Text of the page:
soundstreamsunday: “In the Wild Hills” by Red Temple Spirits

lhasaFor years, LA’s Red Temple Spirits were a tease, a psych rock ghost that once got a short write-up in Rolling Stone, which gave an address to write to if you wanted the album, an address for an obscure label that never wrote back. It was the pre-internet treasure map to sacred recordings process that was our siren’s call.  Guesswork, album reviews, dudes in record stores who’d gone to see Hendrix and never really come back.  From the description I read, this band was for me.  But for about five years, every record store I walked into got the question: “Red Temple Spirits?” and I would receive a shake of the head back. Along with Television Personalities, in the late 80s and early 90s they were my grail, a band whose records couldn’t seem to be found for love or money, as if they wanted it that way, ached to be left alone. Around 1993 I finally and gratefully scored a cassette of their 1989 album If tomorrow I were leaving for Lhasa I wouldn’t stay a minute more… (possibly from Austin’s Waterloo records, who had hooked me up with Television Personalities a couple years earlier too) and discovered the small window of hype Rolling Stone gave them was deserved.  A rockier, psychier version of the Cure, Red Temple Spirits was everything I had wanted the Cult to become after their album Love.  Possessing in William Faircloth a vocalist who channeled Syd Barrett and Robert Smith through songs that showed a clear sense of identity and sound, the two albums the band released were post-punk goth psychedelic sendups that captured one strain of late ’80s/early ’90s indie rock across the country.  Every scene had their version of this band, but being on the west coast gave the Red Temple Spirits greater context as part of that region’s psychedelic revival — I can easily place them with Opal and Shiva Burlesque and Rain Parade, Camper Van Beethoven and Thin White Rope and Screaming Trees. If in their day their music was nearly impossible to find, it is now widely available, and can have the legacy it’s long deserved.  “In the Wild Hills” is a favorite, a thunderous, trippy, tribal fantasy that works because it’s all in. The spirits never sleep.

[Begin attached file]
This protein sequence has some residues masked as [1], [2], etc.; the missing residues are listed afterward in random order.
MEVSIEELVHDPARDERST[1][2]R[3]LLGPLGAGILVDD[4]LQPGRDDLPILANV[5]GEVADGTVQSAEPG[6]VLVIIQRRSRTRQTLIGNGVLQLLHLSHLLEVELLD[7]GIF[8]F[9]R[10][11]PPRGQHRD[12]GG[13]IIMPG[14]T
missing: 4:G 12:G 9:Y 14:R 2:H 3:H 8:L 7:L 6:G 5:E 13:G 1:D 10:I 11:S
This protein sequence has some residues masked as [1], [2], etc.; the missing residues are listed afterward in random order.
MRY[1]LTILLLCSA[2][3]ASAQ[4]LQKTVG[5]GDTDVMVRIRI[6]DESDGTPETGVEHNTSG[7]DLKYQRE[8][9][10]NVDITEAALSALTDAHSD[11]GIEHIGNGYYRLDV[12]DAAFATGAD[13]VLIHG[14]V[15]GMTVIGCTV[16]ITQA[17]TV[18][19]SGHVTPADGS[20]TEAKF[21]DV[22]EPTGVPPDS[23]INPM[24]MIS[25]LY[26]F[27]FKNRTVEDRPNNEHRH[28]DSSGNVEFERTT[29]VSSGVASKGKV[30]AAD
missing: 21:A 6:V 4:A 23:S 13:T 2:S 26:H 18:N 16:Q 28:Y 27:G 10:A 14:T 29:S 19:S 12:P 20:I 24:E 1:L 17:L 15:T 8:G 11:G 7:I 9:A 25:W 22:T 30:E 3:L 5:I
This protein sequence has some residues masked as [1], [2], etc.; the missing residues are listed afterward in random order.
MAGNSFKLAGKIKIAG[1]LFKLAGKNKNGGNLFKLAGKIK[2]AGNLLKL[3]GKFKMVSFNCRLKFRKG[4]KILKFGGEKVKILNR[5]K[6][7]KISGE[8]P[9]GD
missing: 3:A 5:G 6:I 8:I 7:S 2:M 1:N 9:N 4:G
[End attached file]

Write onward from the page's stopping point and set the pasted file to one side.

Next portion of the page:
Red Temple Spirits on Amazon

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